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'I HAVE read your Spectator of the 3rd of the last. month,' and wish I had the happiness of being preferred to serve so good a master as Sir Roger. The character of my master is the very reverse of that good and gentle knight's. All his directions are given, and his mind revealed by way of contraries as when anything is to be remembered, with a peculiar cast of face he cries, "Be sure to forget now." If I am to make haste back, "Don't come these two hours; be sure to call by the way upon some of your companions." Then another excellent way of his is, if he sets me anything to do, which he knows must necessarily take up half a day, he calls ten times in a quarter of an hour to know whether I have done yet. This is his manner, and the same perverseness runs through all his actions, according as the circumstances vary. Besides all this, he is so suspicious, that he submits himself to the drudgery of a spy. He is as unhappy himself as he makes his servants: he is constantly watching us, and we differ no more in pleasure and liberty than as a jailer and a prisoner. He lays traps for faults, and no sooner makes a discovery, but falls into such language, as I am more ashamed of for coming from him, than for being directed to me. This, sir, is a short sketch of a master I have served

1 No. 107.

upwards of nine years; and though I have never wronged him, I confess my despair of pleasing him has very much abated my endeavour to do it. If you will give me leave to steal a sentence out of my master's Clarendon," I shall tell you my case in a word, "Being used worse than I deserved, I cared less to deserve well than I had done." I am,



Your humble Servant,



I AM the next thing to a lady's woman, and am under both my lady and her woman. I am so used by them both, that I should be very glad to see them in the Specter. My lady herself is of no mind in the world, and for that reason her woman is of twenty minds in a moment. My lady is one that never knows what to do with herself; she pulls on and puts off everything she wears twenty times before she resolves upon it for that day. I stand at one end of the room, and reach things to her woman. When my lady asks for a thing, I hear and have half brought it, when the woman meets me in the middle of the room to receive it, and at that instant she says no, she will not have it. Then I go back, and her woman comes up to her, and by this time she will have that, and two or three things more, in an instant; the woman and I run to each other; I am loaded and delivering the things to her, when my lady says she wants none of all these things, and we are the dullest creatures in the world, and she the unhappiest woman living, for she shan't be dressed in any time. Thus we stand not knowing what to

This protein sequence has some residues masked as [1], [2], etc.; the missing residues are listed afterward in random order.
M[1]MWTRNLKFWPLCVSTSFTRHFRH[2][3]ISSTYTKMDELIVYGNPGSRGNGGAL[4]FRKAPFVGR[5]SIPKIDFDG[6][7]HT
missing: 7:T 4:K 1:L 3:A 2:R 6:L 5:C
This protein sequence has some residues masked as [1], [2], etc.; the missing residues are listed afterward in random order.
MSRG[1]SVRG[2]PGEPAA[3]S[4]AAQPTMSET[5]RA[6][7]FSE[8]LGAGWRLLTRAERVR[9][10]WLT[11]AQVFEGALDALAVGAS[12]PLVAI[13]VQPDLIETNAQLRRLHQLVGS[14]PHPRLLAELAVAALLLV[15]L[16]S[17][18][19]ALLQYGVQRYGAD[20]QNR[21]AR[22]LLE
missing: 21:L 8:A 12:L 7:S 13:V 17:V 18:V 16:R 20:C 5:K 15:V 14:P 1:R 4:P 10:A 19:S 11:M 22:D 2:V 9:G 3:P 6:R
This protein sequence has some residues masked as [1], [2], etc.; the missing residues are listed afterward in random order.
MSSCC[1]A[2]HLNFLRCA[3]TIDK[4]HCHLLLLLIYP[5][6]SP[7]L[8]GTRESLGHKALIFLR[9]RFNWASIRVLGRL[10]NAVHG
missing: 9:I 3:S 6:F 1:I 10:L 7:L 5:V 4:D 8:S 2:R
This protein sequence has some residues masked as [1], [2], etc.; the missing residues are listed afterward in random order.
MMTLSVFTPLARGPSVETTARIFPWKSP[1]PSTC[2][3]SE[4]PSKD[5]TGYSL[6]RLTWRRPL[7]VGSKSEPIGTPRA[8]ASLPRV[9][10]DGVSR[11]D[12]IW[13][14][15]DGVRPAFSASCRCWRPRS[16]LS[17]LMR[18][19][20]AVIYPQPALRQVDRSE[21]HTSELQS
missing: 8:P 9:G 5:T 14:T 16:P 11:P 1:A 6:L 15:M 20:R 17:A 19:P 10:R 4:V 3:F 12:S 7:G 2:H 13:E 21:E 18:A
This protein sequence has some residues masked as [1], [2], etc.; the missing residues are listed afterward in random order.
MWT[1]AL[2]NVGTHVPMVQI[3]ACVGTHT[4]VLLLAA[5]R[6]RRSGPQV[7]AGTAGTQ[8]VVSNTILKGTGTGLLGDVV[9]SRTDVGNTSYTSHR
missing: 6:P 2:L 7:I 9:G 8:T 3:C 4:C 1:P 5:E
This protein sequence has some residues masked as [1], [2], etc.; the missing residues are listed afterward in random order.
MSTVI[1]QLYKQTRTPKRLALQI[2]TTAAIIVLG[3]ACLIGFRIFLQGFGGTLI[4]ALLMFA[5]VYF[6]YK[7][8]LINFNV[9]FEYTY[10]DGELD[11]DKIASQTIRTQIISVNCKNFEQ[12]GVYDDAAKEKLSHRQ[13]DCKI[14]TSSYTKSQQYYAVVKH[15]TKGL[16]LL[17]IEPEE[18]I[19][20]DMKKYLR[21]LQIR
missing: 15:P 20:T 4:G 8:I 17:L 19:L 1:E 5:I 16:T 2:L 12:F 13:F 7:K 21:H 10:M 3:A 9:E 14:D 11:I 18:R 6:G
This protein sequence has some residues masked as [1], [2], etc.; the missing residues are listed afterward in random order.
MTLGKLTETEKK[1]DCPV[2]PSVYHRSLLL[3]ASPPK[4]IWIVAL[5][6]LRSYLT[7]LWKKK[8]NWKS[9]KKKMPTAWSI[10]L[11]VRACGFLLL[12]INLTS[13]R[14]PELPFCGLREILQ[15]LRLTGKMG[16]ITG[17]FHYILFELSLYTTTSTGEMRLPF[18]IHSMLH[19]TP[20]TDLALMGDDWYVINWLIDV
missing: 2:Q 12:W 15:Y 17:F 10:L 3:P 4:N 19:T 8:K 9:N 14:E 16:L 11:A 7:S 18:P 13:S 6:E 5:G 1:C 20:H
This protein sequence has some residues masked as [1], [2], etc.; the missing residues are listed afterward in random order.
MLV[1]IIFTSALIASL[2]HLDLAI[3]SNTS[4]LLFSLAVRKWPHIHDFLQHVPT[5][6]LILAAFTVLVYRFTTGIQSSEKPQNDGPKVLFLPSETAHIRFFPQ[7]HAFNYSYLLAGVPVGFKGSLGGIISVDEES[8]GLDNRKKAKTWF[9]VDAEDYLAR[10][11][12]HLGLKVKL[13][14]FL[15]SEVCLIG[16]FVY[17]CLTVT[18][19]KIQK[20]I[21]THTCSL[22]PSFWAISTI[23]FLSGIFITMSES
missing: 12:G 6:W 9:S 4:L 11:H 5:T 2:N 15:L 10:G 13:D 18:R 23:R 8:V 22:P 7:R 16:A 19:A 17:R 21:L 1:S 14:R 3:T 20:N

do, when our good lady with all the patience in the world tells us, as plain as she can speak, that she will have temper because we have no manner of understanding, and begins again to dress, and see if we can find out of ourselves what we are to do. When she is dressed she goes to dinner, and after she has disliked everything there, she calls for the coach, then commands it in again, and then she will not go out at all, and then will go too, and orders the chariot. Now, good Mr. Specter, I desire you would, in the behalf of all who serve froward ladies, give out in your paper that nothing can be done without allowing time for it, and that one cannot be back again with what one was sent for if one is called back before one can go a step for that they want.

And if you please let them know that all mistresses are as like as all servants.

I am,

Your loving Friend,


These are great calamities; but I met the other day, in the Five Fields' towards Chelsea, a pleasanter tyrant than either of the above represented. A fat fellow was puffing on in his open waistcoat, a boy of fourteen in a livery carrying after him his cloak, upper coat, hat, wig, and sword. The poor lad was ready to sink with the weight, and could

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1 Fields through which the King's Road' ran. They are now covered by Eaton Square, Belgrave Square, and the neighbouring streets. Cf. Tatler, No. 34: I fancied I could give you an immediate description of this village [Chelsea], from the Five Fields, where the robbers lie in wait, to the coffee-house [Don Saltero's], where the literati sit in council.'